Characters: Ancient!John/Rodney McKay, Carson,
Warnings: #32 in the Ancient!John 'Verse (see part 1, 2); "The Tao of Rodney," thru SG1 s10e14 "The Shroud," SGU s1e01 "Air"; mentions of genocide, hard core science.
Summary: Things Fall Apart
Notes: This is where I intended to leave off part 2 the other day. But I sort of lost the will to continue with it, and really don't think it works as part of the next chappie or as one of it's own... so chapter 2.5
10 March, 2007 / XII Mai. a.f.c. I – Atlantis, Lantea, Pegasus
In the end, it's the rather cavilling fact that the device Rodney wants inserted into his head doesn't actually get put into his brain that convinces Carson to agree to preform the surgery. Granted, as far as Rodney's concerned, sticking a small computer bus the size of his thumbnail into his spinal cord between his C2 and C3 vertebrae is the same as having what essentially amounts to a mental expansion card inserted into his brain, but he's not about to quibble if hair-splitting gets him the results he desires.
-although desire might be underselling things a bit. Need would probably be more accurate a term, but that's more prevaricating he'd rather not get into when doing so could mean the difference between survival and destruction.
The story goes like this:
The Cogniatus is flawed. Fundamentally. Rodney designed it on Earth to work with the technology he had access to at the time – which is to say, computers with clock rates of a few gigahertz and processing power barely approaching a dozen petaflops. Compared to the human brain, this is piffling. The data any one of these was capable of sending over the neural uplink was insignificant compared to the quotidian functionality of his mind. A bucket of water would have more effect upon a reservoir; side effects rarely included more than a headache and the occasional dizzy spell.
But Rodney's not on Earth any longer. On Atlantis, even the most primitive of Terran computers is networked to the city to such a degree that, on some level, they're no longer distinguishable from the city's own AI. 'Lantis has absorbed everything, from the earwigs all personnel wear to their personal computers all the way on up to the server banks that the Second Expedition thinks are too heavily encrypted and firewalled for the expatriates of the First to crack.
This is the mistake the had made when designing his first device. There is no division between the city and the AI. Where there is an integrated circuit, there is 'Lantis. Where there is a hard disk drive or solid-state disk, 'Lantis is there as well. And where there is an embedded computer or wireless connection or peripheral device, some portion of the city's consciousness exists, waiting to call the rest of her great and terrible concentration upon the poor soul who sparked her interest at any given moment. Which is precisely what has happened each time Rodney's tried to use the Cogniatus since returning home.
Simply put, Atlantis is capable of sending exponentially more data through the neural link than Rodney anticipated, and although the human mind is far superior to any Terran computer, even it has its limits. There is only so much data it can process at any given time and when that maximum is reached it looks for background programs to stop running so it can try to process more – background programs in this instance being things like tactile perception and cardiovascular function.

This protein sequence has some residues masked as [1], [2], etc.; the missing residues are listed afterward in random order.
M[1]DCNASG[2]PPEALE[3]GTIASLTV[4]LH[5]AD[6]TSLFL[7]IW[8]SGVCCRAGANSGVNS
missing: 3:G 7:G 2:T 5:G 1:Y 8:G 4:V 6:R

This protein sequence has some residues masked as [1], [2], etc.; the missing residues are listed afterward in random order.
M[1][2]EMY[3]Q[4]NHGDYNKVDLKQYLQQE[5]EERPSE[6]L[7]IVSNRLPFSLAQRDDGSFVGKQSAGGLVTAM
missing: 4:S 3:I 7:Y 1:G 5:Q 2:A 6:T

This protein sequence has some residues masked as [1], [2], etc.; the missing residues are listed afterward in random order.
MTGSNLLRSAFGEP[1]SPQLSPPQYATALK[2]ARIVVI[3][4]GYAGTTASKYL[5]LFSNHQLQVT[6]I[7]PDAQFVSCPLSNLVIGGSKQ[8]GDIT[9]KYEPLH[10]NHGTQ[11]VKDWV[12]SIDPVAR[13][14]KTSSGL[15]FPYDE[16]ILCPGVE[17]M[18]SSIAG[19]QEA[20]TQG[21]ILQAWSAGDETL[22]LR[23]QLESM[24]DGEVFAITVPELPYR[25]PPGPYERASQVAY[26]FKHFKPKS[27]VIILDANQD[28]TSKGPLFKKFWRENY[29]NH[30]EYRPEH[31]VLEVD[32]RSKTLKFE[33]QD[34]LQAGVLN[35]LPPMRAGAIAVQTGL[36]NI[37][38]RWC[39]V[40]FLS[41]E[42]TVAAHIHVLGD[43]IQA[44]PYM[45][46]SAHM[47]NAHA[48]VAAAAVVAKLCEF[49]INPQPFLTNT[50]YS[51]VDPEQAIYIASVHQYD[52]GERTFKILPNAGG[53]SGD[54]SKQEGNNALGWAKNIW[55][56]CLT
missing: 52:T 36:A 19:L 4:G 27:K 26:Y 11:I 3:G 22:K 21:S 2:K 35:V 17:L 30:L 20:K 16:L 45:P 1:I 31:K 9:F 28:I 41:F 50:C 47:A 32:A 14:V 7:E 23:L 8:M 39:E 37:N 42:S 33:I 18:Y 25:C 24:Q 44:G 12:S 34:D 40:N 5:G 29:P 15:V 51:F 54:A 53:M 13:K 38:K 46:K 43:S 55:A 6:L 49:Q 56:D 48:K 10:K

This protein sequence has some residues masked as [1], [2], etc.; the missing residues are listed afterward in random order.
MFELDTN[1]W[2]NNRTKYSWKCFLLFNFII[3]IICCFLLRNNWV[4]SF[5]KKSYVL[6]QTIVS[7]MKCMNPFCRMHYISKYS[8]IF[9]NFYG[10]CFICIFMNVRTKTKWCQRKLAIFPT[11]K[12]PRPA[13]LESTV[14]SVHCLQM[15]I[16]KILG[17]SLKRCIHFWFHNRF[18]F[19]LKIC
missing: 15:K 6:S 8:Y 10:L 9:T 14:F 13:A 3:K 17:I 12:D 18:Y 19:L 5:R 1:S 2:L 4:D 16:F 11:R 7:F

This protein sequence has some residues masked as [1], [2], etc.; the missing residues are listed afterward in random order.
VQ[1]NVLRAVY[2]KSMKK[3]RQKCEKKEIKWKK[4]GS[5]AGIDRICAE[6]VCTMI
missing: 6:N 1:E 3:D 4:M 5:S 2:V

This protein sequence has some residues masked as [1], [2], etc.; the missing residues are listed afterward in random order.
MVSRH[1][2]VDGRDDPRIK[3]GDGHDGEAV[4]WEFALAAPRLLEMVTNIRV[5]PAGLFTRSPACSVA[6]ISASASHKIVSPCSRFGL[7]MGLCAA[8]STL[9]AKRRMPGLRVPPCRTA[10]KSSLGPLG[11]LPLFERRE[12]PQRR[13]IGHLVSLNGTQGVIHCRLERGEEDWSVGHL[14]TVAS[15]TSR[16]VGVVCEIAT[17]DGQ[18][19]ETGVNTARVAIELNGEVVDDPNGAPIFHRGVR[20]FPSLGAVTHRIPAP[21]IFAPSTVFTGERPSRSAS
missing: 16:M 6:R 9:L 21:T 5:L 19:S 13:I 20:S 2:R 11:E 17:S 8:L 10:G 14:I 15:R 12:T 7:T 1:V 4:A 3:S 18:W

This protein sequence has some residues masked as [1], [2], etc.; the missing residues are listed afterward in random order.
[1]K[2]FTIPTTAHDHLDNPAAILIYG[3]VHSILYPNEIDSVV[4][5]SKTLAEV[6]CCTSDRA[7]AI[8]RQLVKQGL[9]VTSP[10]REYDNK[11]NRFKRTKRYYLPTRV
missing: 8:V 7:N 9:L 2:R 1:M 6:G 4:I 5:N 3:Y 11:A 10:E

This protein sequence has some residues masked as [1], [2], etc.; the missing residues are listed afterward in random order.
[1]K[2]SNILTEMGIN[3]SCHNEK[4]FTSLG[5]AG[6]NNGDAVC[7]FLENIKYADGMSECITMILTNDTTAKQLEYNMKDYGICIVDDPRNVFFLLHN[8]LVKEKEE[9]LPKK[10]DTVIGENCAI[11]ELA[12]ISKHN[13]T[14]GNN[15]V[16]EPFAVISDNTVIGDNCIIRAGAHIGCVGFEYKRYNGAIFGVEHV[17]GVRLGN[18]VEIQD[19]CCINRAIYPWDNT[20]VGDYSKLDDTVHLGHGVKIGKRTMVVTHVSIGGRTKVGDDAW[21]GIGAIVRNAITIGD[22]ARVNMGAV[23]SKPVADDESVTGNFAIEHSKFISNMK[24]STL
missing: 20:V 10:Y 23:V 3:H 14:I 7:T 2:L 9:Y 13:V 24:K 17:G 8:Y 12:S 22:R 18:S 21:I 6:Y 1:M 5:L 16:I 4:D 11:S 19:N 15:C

This is, naturally, a problem. What Rodney eventually realizes, however, is that John and Lorne have the exact same problem. Their nanoids allow them to interact with the city in the exact same way his Cogniatus is meant to simulate, but, unlike Rodney, they don't go keeling over every time 'Lantis wants to debate interior design with them. It makes no sense-
-until he goes back to the reservoir metaphor. Because just as a reservoir has a limit of how much water it can hold, it also has spillways to deal with anything extra that comes its way. And, like a spillway, John and Lorne's nanoids are capable of taking all those pesky background programs that would otherwise be shut down and outsourcing them to a place that can more than handle it. Atlantis sends data in, they send data right back, and everybody gets to continue to breathe as they should.
Which is what the latest device he's created is designed to do. It can be that spillway for his mind. So Rodney can keep breathing. So his heart can keep beating. So the headaches will go away and he can maybe keep a meal down on the days following his use of the Cogniatus.
It's only after he explains all of this that Carson agrees to preform the procedure. He's still understandably leery, but apparently sticking a tiny chip through the disc that separates Rodney's C2 and C3 vertebrae so that it can brush up against his spinal cord is less upsetting to the good doctor than preforming traditional brain surgery. But again, Rodney won't quibble. Not on this. He needs the Cogniatus if they are to keep one step ahead of the Wraith and the Replicators and the Second Expedition and all the other enemies waiting at their door. An emperor not yet crowned, twenty-four Terran exiles, and what technologies they can beg, build, or scrounge hold the Confederation together. If they falter, nearly two hundred planets will fall with them.
He can only hope John forgives him when he finds out.